November 23, 2016
Thanks for a powerful meeting in Minneapolis. The inspiration and positive energy flowing through every session, workshop and presentation made us realize, once again, why we turn to our community of anthropologists for inspiration and solidarity, especially in these troubling times. Now, with knowledge gained and connections made, it’s time to roll up our sleeves – we have work to do.
We are aware that members are deeply concerned about the political climate and the direction it may take in this utterly transformative time in American government. Rest assured we will not sit idly by. As a community of dedicated scholars, educators, and professionals we will utilize our anthropological scholarship to chart a way forward in the months and years to come. To ensure the greatest impact we will need to: 1) bring people together to exchange ideas regarding what they, as individuals, can take back to their organizations, communities, and schools for local action; 2) outline actions that we as an association can do; and 3) decide what we as an association can do in collaboration with other sister societies and organizations.
To get these actions started, effective immediately the AAA blog is opened as a space for you to offer descriptions of your activities in your own communities and to share ideas about what others can do. At 1 p.m. on Wednesday, December 7th, we are hosting a Twitter chat so that AAA members can openly exchange insights and ideas on the best way to move forward.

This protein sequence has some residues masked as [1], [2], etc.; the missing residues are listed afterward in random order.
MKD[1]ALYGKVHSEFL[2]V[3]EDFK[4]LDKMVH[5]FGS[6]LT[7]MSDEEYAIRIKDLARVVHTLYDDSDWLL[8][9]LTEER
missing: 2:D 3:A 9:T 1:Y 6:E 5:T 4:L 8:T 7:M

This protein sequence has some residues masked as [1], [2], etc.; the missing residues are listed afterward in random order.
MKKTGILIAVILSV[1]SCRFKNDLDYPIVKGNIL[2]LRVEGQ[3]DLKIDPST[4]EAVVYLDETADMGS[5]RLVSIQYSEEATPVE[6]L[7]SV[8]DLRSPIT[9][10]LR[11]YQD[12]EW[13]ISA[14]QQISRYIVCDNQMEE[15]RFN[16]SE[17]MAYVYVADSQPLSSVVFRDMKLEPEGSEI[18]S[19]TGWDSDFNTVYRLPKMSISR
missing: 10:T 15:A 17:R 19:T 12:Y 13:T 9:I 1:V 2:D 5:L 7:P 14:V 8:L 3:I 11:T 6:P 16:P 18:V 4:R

We are in the process of working on how to give heft to the advisory motions presented at the business meeting in the absence of a quorum. We are fortunate to have had the week of the annual meeting to hear members’ concerns and ideas, which will inform the Association’s next steps. It is as important we get this right as it is to get this out fast. Meantime, the Committee for Human Rights is crafting a statement and a declaration against the use of torture for Executive Board review. We will continue to highlight AAA’s Public Education Initiatives as vehicles for changing the public conversation about key concerns: racism and immigration. On the legislative front, we will continue to add our voice to the National Humanities Alliance (NHA), the Consortium of Social Science Associations (COSSA), and other such organizations that advocate on behalf of public policies that reflect our shared ideals of inclusiveness and the respect for all persons.
We look forward to working in unity with you to reaffirm our shared ideals, our ongoing quest to advance understanding, our effort to “make the world safe for human differences,” and our commitment to applying anthropological knowledge to help solve human problems.
Alisse Waterston, President
Edward Liebow, Executive Director